Quick symbol guide to headstones


Spring is almost here, and in anticipation of that glorious event, here’s a quick guide to some of the different religious symbols you may see on the various stones out there. Come to think of it, I believe I once spotted the symbol for the United Moravian Church somewhere and mistook it for a brotherhood symbol.

Happy Hunting.

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Filed under Genealogy, Symbols

Tree of life, genealogy symbol, or both?

A Tree of Life carving

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March 13, 2015 · 05:30

No. Just, no.

Duct tape usefulness reason #832

Duct tape usefulness reason #832


Filed under Damages, Restoration

Individuality appears

Individuality appears

This little pocket of individuality in a sea of conforming military headstones, is located in San Francisco National Cemetery in the Presidio.

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Filed under Odds and Ends

Sharing Saturday: A (fun) genealogy rant

Anyone who’s ever tried to hunt down (excuse me, search out) their family histories will have run across these situations at one time or another. So without further delay, today’s Sharing Saturday post is a riff by Clue Wagon called Ancestor Hate Mail.



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Filed under Genealogy, Humor, Sharing Saturday

Barcelona’s Roman past

At the height of its power, the Roman Empire ringed the Mediterranean, influencing any number of conquered peoples with its judicial, political and artistic achievements. Remnants of these influences, such as aqueducts, mosaics or protective walls, can still be seen throughout Europe and the U.K.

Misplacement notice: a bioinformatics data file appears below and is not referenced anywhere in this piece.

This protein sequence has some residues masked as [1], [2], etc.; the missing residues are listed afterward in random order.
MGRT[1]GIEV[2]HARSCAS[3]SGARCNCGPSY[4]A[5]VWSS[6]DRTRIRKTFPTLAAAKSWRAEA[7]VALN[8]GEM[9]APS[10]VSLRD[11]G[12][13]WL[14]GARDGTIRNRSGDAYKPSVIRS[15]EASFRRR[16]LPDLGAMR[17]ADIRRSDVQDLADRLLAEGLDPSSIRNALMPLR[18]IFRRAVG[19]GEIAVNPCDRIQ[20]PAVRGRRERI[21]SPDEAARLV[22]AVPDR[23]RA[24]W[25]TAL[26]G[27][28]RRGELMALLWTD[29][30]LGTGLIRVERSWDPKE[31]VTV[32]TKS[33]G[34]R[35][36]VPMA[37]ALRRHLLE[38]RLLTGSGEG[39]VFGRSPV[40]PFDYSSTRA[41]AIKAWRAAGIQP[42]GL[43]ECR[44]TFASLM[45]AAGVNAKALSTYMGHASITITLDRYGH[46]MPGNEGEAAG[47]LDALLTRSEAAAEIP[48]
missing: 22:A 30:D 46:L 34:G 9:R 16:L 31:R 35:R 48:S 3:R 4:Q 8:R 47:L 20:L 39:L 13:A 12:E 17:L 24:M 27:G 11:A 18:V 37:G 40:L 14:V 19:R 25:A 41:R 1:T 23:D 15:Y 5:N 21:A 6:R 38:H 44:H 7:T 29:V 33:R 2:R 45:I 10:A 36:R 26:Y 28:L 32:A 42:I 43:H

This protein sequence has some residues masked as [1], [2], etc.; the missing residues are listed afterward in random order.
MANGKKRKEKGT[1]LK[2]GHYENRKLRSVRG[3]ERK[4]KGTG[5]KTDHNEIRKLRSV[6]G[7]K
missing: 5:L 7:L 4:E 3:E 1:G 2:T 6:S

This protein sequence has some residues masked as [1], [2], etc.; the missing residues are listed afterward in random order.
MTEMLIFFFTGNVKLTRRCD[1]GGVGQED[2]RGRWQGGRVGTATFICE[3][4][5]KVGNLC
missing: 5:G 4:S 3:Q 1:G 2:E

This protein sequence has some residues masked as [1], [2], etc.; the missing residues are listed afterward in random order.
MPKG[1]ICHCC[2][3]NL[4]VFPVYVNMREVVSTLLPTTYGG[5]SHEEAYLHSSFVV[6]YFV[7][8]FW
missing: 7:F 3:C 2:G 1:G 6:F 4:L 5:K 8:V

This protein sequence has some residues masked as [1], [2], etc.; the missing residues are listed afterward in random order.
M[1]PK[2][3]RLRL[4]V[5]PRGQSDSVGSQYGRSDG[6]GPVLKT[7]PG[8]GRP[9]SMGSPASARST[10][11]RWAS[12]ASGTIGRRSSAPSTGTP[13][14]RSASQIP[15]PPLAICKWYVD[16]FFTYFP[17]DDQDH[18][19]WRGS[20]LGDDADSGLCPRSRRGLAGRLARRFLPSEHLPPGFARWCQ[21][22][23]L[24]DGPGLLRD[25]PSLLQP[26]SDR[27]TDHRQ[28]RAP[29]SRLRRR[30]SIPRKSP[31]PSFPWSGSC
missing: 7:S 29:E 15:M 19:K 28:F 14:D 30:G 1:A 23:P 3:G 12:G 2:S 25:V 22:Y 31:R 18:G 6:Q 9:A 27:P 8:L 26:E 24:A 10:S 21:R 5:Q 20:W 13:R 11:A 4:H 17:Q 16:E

While the Romans may not have considered Barcelona, Spain, as important a site as say, Tarragon (a well-preserved portside city to the southeast), visitors can still see the interesting bits and pieces the empire left behind.

More specifically, are the tombs located in the city’s Barri Gotic section. Romans typically buried their dead in mausoleums or in a necropolis outside city walls, but as modern-day Barcelona expanded beyond its ancient boundaries, these relics of a distant past unexpectedly became an integral part of a contemporary neighborhood.

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Filed under Commentary, Travel

Beyond repair…


Sometimes, stones are so worn, there’s nothing that can be done to restore them to their former glory.

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Filed under Damages